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4 Ways to Embrace Neurodiversity in the Workplace

Posted in Company Culture, Employers, Policies & Procedures, Recruitment on Mar 08, 2022 by Keeley Edge

When we talk about diversity and inclusion in the workplace, attention is often focused on the importance and benefits of having a good mix of gender, age, and race. But what about the fair treatment and inclusion of those with differences we cannot see? Neurodiversity is one such difference that is all too often overlooked.

What is neurodiversity?

The term is used to describe the idea that everyone experiences, interacts and interprets the world around them in different ways. Neurodivergent people think and behave in a way that differs from the majority. Types of neurodivergence include dyslexia, autism, dyscalculia, ADHD and dyspraxia.

For too long these differences in cognition and behaviour have been considered to be something that needed to be fixed. Only now is the business world, and society at large, realising that these variations in how people think about and see the world are valuable skills that should be embraced and celebrated.


‘Neurodiversity may be every bit as crucial for the human race 

as biodiversity is for life in general.’ (Harvey Blume)

One in seven people in the UK are thought to be neurodivergent (British Dyslexia Association), which likely equates to quite a high percentage of your workforce and potential recruits. Are their needs being met? Is their potential being fully explored?

Only 16% of autistic people in the UK are in full-time employment (National Autistic Society). Yet many people with autism are highly educated, detail driven, very capable individuals who would be an asset to any company. Who is missing out?


Here are four simple ways your company can attract and embrace neurodiversity.


1.  Talk about Neurodiversity openly

Create an open and supportive atmosphere at work to raise awareness and reduce any stigma around neurodiversity. This will make the workplace feel like a safe place for everyone. Talking about it will also help to empower those who have not yet disclosed their own neurodivergence to speak out and be understood.

Highlight the company’s commitment to diversity and inclusion from the top down, to signal a positive outlook on neurodiversity both internally and externally.

Use positive, inclusive language and encourage your staff to do so too.

Include neurodiversity awareness in your training programmes to increase understanding and make everyone more comfortable talking about it.

And remember, nobody expects you to be an expert on this. Show your employees you support them by listening, asking helpful questions, and going away to learn more about how you can help.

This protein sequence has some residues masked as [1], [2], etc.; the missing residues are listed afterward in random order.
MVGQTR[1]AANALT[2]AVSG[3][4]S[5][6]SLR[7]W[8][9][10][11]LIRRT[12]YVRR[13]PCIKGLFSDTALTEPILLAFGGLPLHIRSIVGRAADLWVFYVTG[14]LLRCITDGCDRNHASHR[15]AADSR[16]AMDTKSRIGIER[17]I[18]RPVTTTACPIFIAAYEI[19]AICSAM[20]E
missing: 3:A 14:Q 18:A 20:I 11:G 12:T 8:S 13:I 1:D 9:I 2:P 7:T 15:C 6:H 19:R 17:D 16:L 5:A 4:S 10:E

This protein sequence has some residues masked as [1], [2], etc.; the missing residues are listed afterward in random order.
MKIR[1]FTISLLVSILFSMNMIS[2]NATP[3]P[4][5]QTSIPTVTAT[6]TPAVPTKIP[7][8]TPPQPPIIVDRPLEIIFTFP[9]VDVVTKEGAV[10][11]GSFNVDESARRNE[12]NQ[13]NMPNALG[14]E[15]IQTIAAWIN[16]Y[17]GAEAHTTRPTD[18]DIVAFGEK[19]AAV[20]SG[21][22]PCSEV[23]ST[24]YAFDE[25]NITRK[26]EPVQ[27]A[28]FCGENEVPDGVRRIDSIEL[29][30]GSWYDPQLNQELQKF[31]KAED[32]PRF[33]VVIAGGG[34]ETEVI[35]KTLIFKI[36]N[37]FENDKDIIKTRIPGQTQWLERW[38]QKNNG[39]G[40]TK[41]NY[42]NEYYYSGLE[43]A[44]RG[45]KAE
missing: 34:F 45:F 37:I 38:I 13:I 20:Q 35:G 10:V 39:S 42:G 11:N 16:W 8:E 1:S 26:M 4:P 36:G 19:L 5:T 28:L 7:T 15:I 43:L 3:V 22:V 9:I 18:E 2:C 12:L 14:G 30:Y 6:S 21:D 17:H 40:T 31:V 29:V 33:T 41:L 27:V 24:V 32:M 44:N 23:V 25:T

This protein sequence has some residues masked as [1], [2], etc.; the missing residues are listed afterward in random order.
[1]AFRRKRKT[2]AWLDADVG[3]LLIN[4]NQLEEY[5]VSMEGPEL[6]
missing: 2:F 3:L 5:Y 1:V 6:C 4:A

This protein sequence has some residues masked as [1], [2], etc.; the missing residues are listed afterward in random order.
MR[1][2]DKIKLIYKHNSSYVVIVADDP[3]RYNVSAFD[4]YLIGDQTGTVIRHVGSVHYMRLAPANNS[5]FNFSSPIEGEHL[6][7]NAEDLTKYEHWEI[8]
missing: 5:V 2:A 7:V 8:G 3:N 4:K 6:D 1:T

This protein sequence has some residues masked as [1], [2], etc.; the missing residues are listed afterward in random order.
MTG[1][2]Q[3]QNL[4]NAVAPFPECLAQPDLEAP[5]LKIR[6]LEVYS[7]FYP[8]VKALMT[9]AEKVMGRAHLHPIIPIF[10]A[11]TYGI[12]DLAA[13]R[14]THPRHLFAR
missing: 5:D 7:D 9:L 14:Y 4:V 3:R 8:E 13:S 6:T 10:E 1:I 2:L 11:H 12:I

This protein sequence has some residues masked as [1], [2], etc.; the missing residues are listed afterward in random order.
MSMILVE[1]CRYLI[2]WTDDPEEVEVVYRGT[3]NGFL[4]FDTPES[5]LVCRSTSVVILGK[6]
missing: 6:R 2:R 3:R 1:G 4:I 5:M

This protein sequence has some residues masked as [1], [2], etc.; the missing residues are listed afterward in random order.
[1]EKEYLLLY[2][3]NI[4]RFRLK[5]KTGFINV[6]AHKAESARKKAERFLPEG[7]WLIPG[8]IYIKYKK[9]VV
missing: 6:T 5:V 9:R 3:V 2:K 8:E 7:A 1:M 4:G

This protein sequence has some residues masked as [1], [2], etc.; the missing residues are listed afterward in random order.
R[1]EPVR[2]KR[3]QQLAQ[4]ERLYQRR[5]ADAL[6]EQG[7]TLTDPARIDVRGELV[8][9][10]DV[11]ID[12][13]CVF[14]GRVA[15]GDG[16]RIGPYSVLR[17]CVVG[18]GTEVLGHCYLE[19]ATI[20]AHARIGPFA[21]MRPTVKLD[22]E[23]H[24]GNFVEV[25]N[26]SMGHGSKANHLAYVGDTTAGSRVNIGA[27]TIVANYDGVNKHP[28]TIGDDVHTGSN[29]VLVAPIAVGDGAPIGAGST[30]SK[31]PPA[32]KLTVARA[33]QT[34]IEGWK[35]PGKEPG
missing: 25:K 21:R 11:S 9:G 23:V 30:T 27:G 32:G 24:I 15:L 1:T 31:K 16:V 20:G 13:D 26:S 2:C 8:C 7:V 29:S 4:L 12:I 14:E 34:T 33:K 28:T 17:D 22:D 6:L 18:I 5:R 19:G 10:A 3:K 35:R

2.  Play to people's strengths

This is good advice for people managers in general, but also for those being neurodiversity smart. Getting the best out of your employees means treating everyone as individuals and looking at your team as a set of people with unique but complementary skills and abilities. Don’t expect all of your team members to be good at everything.

Get to know the individual to identify their strengths. Don’t make assumptions based on stereotypes of someone with their condition.

Draw out a candidate’s strengths at interview and balance those skills with the rest of the team.


3.  Redefine the roles and job descriptions with Neurodiversity in mind

Role and job descriptions are often drawn up by and designed for neurotypicals. This means that they can unintentionally exclude and deter neurodiverse applicants. Typically, roles are defined in general terms and ask for a high capability in a wide range of skills. Neurodiverse individuals are often not generalists – their skills are outstanding in specific areas.

Make job descriptions clear and concise with well-defined essential and desirable skills and experiences.

Avoid including things like ‘excellent communication’ as an essential skill, as this will put off talented candidates who are literal thinkers (e.g. those with autism) and those who are uncomfortable with written communication (e.g. dyslexic applicants).

Demonstrate your commitment to diversity and inclusion by adding a statement to the job description to let applicants know you welcome candidates with different thinking styles and are open to discussing modifications.


4.  Make adjustments to your recruitment process that support Neurodiversity

Much like job descriptions, the recruitment process is riddled with steps and procedures that are not neurodiversity smart and can result in deterring those candidates who would otherwise thrive in the job.

Consider those with ADHD being made to sit through an hour-long interview without a break. A person with dyslexia being asked to take a timed written test or aptitude assessment. Or the autistic applicant who has to sit in a noisy, brightly lit interview room. You will never see the best of these applicants unless you consider their needs and make adjustments.

Make space on your application forms for candidates to declare their neurodivergence should they wish to do so. Make it clear that such declarations will not go against them, but will allow you to accommodate them better throughout the recruitment process.

Communicate the application process clearly, setting out what will happen at each step.


To find out how we can help to make your recruitment practices more open to and accepting of people who are neurodivergent, call us on 0844 504 4666 or drop us a line at info@key-appointments.co.uk.

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